Nari Shakti: For how long must women be patient?

The Inter-Parliamentary Union ranks India at No. 141 out of 185 countries with 15.2% women’s representation.
The Inter-Parliamentary Union ranks India at No. 141 out of 185 countries with 15.2% women’s representation.


  • Women have been denied a rightful share in power for longer than anyone’s memory can stretch back, but what’s still being stretched is our patience on a long promised rebalance

Good things come to those who wait’ is a saying advocating patience and stoicism, but women have been waiting far too long for the women’s reservation bill that seeks to reserve a third of seats in Parliament and all legislative assemblies for women. The government introduced the Nari Shakti Vandan Adhiniyam 2023 in Parliament on Tuesday and it passed the Lok Sabha on Wednesday after a discussion that had Sonia Gandhi, Kanimozhi, Supriya Sule and others speaking on the long-awaited legislation. The Bill is now on the verge of final approval, but even so, provisions requiring an all-India Census and constituency revamp before it is implemented suggest that a general election in 2029 may well be the first in which 33% of seats will be kept aside for women. That’s at least five more years of waiting for a rebalance that has been hanging fire for more than 30 years. For whatever virtues it has, must we test the patience of women this way?

Indian political parties have always declared themselves in favour of women’s empowerment. Yet, such a bill had been moved thrice before but not passed, indicating that male politicians have been reluctant to share power and perhaps see reservations as a crutch rather than a worthy tool. Women’s representation at the panchayat and municipality level was introduced in 1992-93, and contrary to stereotypical beliefs, various studies have shown that women leaders use political authority for the benefit of all their constituents, not just women. Without reserved seats, women are less able to participate fully in democracy as equal citizens. Bangladesh holds 50 of 300 (or 16%) seats in Parliament for women, and 21% of its elected representatives are women. Countries like Norway, Sweden and South Africa, where over 45% of law-makers are female, have no quotas but political parties ensure that certain seats are contested only by women. In our current Lok Sabha, 82 of its 539 members are women. We elect fewer women than most other countries. The Inter-Parliamentary Union ranks India at No. 141 out of 185 countries with 15.2% women’s representation. Rwanda tops the list with 61% women in Parliament, followed by Cuba with 55%. At the state level in India, only 8% of legislators are women. While the bill’s aim is to boost female representation in New Delhi as well as state capitals, it will have a greater impact at the state level if enacted. In Mizoram, for instance, the current assembly has no women members, although women voters outnumber men.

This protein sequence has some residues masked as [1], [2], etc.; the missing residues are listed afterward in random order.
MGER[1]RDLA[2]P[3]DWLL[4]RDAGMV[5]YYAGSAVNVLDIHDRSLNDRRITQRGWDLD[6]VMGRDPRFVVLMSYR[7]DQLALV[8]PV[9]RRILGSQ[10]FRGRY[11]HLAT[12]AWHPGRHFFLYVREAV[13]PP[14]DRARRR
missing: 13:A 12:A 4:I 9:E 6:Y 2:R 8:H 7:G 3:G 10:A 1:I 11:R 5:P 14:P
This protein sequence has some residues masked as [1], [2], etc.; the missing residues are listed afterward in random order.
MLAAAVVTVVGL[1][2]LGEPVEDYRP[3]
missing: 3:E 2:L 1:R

Having a seat at the table and a voice is a big step towards empowerment, but representation by itself will never be enough to ensure that elected women carry out their law-making charge independently. In Indian politics, we can’t over-estimate the role of a complex matrix of influence, money, caste and community networks and other tangibles and intangibles, which can easily outweigh ability and ideas. Structural inequalities, societal exclusion and centuries of discrimination ensure that women and other genders rarely get to win. The sustained participation of women in politics, therefore, requires not just a quota, but a host of reforms and policies for gender equality in all institutions of democracy and governance. Even if it’s implemented swiftly, the women’s reservation bill would be just the first step. Women have waited far too long for an equal say in decision-making. Let’s not let this chance for a great rebalance languish or pass us by.

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